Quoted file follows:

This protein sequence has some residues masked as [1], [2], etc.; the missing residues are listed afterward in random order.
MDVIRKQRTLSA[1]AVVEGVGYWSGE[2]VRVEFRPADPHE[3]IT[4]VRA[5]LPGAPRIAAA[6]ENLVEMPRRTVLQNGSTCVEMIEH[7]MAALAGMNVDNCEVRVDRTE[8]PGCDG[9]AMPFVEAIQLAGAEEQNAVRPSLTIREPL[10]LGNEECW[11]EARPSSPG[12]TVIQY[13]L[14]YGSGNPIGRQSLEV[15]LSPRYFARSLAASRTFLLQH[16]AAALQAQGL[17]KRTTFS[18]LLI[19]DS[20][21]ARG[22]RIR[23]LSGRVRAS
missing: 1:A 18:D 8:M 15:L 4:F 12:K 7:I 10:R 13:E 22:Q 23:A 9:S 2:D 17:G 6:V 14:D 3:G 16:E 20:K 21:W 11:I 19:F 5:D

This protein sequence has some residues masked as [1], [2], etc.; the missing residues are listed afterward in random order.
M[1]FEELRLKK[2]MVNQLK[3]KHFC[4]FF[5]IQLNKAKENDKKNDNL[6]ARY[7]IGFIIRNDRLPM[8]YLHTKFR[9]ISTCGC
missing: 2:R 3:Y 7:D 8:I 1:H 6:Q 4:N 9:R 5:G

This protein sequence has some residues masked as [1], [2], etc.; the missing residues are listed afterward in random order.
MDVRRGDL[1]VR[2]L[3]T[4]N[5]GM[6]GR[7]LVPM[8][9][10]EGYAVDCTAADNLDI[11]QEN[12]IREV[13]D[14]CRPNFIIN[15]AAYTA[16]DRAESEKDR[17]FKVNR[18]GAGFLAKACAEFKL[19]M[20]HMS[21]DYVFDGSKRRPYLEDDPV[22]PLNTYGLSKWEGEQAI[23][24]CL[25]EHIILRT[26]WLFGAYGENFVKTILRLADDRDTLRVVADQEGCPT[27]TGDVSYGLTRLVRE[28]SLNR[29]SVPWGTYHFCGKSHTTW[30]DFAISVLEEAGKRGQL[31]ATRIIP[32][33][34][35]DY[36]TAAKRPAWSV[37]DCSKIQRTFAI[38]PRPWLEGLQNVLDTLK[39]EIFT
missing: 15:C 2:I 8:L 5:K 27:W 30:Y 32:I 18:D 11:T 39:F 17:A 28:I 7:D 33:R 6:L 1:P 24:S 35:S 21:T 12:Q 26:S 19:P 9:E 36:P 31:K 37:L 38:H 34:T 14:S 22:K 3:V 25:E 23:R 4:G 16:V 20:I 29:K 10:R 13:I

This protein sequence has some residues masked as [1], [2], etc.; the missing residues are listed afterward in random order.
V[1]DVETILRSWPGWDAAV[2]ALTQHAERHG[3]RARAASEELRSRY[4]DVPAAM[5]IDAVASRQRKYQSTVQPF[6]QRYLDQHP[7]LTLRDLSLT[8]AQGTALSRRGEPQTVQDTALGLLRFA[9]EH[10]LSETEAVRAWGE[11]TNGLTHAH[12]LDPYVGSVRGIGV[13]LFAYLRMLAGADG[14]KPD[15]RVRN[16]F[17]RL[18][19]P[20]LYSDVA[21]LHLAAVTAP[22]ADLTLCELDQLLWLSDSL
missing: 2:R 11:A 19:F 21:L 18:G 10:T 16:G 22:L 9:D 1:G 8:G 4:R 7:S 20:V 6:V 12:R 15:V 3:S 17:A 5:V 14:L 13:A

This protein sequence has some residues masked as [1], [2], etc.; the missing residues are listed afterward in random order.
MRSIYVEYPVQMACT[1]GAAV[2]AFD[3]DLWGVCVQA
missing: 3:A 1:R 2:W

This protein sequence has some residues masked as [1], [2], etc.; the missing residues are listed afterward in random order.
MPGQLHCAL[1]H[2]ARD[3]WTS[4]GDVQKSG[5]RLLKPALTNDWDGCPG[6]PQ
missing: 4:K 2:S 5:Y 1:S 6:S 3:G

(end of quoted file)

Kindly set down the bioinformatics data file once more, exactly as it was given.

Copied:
This protein sequence has some residues masked as [1], [2], etc.; the missing residues are listed afterward in random order.
MDVIRKQRTLSA[1]AVVEGVGYWSGE[2]VRVEFRPADPHE[3]IT[4]VRA[5]LPGAPRIAAA[6]ENLVEMPRRTVLQNGSTCVEMIEH[7]MAALAGMNVDNCEVRVDRTE[8]PGCDG[9]AMPFVEAIQLAGAEEQNAVRPSLTIREPL[10]LGNEECW[11]EARPSSPG[12]TVIQY[13]L[14]YGSGNPIGRQSLEV[15]LSPRYFARSLAASRTFLLQH[16]AAALQAQGL[17]KRTTFS[18]LLI[19]DS[20][21]ARG[22]RIR[23]LSGRVRAS
missing: 1:A 18:D 8:M 15:L 4:F 12:K 7:I 10:R 13:E 22:Q 23:A 9:S 2:D 17:G 6:V 14:D 3:G 16:E 20:K 21:W 11:I 19:F 5:D

This protein sequence has some residues masked as [1], [2], etc.; the missing residues are listed afterward in random order.
M[1]FEELRLKK[2]MVNQLK[3]KHFC[4]FF[5]IQLNKAKENDKKNDNL[6]ARY[7]IGFIIRNDRLPM[8]YLHTKFR[9]ISTCGC
missing: 2:R 3:Y 7:D 8:I 1:H 6:Q 4:N 9:R 5:G

This protein sequence has some residues masked as [1], [2], etc.; the missing residues are listed afterward in random order.
MDVRRGDL[1]VR[2]L[3]T[4]N[5]GM[6]GR[7]LVPM[8][9][10]EGYAVDCTAADNLDI[11]QEN[12]IREV[13]D[14]CRPNFIIN[15]AAYTA[16]DRAESEKDR[17]FKVNR[18]GAGFLAKACAEFKL[19]M[20]HMS[21]DYVFDGSKRRPYLEDDPV[22]PLNTYGLSKWEGEQAI[23][24]CL[25]EHIILRT[26]WLFGAYGENFVKTILRLADDRDTLRVVADQEGCPT[27]TGDVSYGLTRLVRE[28]SLNR[29]SVPWGTYHFCGKSHTTW[30]DFAISVLEEAGKRGQL[31]ATRIIP[32][33][34][35]DY[36]TAAKRPAWSV[37]DCSKIQRTFAI[38]PRPWLEGLQNVLDTLK[39]EIFT
missing: 15:C 2:I 8:L 5:K 27:W 30:Y 32:I 18:D 11:T 39:F 17:A 28:I 7:D 33:R 6:L 1:P 24:S 35:S 21:T 12:Q 26:S 19:P 9:E 36:P 31:K 37:L 38:H 34:T 14:S 22:K 3:V 25:E 23:R 4:G 16:V 20:I 29:K 10:R 13:I

This protein sequence has some residues masked as [1], [2], etc.; the missing residues are listed afterward in random order.
V[1]DVETILRSWPGWDAAV[2]ALTQHAERHG[3]RARAASEELRSRY[4]DVPAAM[5]IDAVASRQRKYQSTVQPF[6]QRYLDQHP[7]LTLRDLSLT[8]AQGTALSRRGEPQTVQDTALGLLRFA[9]EH[10]LSETEAVRAWGE[11]TNGLTHAH[12]LDPYVGSVRGIGV[13]LFAYLRMLAGADG[14]KPD[15]RVRN[16]F[17]RL[18][19]P[20]LYSDVA[21]LHLAAVTAP[22]ADLTLCELDQLLWLSDSL
missing: 2:R 11:A 19:F 21:L 18:G 10:T 16:G 22:L 9:D 1:G 8:G 4:R 7:S 20:V 6:V 12:R 15:V 3:S 17:A 5:V 14:L 13:A

This protein sequence has some residues masked as [1], [2], etc.; the missing residues are listed afterward in random order.
MRSIYVEYPVQMACT[1]GAAV[2]AFD[3]DLWGVCVQA
missing: 3:A 1:R 2:W

This protein sequence has some residues masked as [1], [2], etc.; the missing residues are listed afterward in random order.
MPGQLHCAL[1]H[2]ARD[3]WTS[4]GDVQKSG[5]RLLKPALTNDWDGCPG[6]PQ
missing: 4:K 2:S 5:Y 1:S 6:S 3:G